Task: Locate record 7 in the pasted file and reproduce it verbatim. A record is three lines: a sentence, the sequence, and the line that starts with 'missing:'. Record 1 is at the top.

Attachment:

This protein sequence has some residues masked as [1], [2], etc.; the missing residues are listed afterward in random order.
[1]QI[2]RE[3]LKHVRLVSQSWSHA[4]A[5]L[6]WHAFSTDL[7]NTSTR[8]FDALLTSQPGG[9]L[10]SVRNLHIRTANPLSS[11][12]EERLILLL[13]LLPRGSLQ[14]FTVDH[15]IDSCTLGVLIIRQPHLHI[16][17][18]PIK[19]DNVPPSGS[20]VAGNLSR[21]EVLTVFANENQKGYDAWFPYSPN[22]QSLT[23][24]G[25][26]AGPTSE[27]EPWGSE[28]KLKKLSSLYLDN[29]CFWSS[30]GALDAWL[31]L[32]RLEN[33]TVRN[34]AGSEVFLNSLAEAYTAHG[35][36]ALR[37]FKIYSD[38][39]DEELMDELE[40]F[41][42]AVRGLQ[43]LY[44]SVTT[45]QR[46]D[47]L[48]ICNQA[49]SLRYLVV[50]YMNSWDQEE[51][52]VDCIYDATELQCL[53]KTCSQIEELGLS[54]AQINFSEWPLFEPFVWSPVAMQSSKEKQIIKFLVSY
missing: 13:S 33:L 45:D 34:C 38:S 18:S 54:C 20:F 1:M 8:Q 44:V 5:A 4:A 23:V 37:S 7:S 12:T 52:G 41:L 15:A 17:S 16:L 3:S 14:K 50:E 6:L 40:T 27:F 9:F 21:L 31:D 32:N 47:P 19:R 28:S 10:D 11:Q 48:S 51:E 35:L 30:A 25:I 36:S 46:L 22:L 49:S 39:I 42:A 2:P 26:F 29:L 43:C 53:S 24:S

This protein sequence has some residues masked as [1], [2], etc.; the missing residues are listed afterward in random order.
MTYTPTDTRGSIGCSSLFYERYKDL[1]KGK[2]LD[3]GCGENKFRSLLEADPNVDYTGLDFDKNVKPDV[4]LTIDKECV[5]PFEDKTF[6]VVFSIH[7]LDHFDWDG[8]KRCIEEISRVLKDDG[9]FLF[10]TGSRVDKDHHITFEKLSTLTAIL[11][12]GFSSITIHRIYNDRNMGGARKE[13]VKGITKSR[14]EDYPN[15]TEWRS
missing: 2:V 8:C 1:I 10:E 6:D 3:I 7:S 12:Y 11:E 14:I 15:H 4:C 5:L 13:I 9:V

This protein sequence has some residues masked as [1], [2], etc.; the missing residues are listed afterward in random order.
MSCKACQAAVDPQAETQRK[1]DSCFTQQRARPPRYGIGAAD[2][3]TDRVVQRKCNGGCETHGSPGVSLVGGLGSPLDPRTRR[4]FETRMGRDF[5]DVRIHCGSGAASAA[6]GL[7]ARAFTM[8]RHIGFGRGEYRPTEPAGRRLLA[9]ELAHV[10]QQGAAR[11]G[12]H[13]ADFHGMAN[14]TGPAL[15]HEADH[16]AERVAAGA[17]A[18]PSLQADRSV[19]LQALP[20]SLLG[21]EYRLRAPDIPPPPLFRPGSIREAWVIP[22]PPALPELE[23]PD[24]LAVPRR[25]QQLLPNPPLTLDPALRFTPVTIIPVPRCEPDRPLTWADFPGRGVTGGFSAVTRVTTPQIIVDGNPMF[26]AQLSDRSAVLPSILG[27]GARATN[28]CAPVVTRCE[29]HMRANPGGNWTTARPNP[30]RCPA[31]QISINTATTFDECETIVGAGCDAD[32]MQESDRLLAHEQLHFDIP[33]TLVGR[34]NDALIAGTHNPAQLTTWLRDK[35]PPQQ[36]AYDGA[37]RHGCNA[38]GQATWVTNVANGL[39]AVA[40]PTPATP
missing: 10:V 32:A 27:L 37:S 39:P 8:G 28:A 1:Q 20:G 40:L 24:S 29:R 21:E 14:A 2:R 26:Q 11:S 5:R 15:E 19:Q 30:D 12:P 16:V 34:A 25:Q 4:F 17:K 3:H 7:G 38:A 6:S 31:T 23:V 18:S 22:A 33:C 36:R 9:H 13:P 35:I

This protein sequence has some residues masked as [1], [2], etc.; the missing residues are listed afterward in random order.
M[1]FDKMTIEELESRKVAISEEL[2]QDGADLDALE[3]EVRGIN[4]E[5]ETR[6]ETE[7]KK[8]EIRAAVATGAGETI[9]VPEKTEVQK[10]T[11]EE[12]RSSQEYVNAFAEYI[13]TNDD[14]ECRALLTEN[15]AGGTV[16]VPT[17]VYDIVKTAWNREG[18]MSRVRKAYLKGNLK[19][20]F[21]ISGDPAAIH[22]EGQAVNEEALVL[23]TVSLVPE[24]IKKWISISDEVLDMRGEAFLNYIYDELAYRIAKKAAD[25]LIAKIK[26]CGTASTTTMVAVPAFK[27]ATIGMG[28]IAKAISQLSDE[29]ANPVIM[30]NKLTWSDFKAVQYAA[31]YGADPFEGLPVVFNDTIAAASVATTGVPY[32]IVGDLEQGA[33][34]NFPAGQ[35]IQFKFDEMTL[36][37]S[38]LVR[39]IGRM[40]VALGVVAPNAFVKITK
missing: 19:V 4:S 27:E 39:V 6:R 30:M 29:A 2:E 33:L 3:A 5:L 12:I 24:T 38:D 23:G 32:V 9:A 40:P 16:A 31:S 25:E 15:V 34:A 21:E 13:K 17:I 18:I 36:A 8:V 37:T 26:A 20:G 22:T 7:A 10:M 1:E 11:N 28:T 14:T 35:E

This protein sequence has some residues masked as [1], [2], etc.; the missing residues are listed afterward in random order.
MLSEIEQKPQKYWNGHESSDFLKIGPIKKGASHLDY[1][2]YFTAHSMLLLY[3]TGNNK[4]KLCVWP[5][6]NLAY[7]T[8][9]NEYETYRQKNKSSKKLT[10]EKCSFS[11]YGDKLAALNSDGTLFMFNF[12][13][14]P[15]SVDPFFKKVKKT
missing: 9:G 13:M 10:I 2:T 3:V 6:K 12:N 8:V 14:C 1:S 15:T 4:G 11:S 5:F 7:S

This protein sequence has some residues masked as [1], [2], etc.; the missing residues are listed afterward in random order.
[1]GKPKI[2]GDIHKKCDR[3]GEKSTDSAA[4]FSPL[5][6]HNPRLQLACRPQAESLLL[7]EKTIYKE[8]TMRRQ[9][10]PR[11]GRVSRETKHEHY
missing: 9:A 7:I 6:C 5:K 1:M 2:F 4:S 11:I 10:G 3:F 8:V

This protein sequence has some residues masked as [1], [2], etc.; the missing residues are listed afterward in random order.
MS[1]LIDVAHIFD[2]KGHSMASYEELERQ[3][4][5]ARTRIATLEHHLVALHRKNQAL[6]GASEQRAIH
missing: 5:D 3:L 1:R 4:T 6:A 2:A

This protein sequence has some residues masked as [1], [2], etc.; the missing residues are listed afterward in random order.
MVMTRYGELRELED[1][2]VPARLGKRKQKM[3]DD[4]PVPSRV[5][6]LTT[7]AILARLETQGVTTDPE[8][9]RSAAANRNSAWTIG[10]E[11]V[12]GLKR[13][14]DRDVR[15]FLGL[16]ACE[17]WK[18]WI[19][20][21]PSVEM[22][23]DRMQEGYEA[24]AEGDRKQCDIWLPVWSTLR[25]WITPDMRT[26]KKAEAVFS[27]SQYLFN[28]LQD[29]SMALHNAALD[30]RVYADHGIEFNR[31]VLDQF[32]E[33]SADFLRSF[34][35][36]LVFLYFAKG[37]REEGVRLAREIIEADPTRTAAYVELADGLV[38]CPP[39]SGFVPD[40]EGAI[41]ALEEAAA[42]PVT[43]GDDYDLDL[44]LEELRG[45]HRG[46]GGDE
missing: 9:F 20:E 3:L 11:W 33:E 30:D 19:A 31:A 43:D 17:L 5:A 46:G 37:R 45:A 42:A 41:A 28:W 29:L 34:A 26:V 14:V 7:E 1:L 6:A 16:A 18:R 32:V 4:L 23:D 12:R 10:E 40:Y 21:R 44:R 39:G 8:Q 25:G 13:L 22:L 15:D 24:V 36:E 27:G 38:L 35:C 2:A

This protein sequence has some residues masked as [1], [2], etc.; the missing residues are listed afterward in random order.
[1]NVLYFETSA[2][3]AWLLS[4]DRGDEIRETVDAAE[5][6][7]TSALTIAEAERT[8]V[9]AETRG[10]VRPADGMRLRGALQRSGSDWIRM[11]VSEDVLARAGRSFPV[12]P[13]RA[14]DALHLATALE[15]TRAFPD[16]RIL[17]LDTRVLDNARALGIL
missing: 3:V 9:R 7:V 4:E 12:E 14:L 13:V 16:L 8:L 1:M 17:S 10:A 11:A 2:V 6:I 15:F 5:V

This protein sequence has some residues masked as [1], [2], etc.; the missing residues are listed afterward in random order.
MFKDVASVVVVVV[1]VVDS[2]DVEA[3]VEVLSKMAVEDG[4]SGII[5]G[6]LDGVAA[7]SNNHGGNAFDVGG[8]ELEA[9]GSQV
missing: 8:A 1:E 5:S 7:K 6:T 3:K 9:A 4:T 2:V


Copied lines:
This protein sequence has some residues masked as [1], [2], etc.; the missing residues are listed afterward in random order.
MS[1]LIDVAHIFD[2]KGHSMASYEELERQ[3][4][5]ARTRIATLEHHLVALHRKNQAL[6]GASEQRAIH
missing: 5:D 3:L 1:R 4:T 6:A 2:A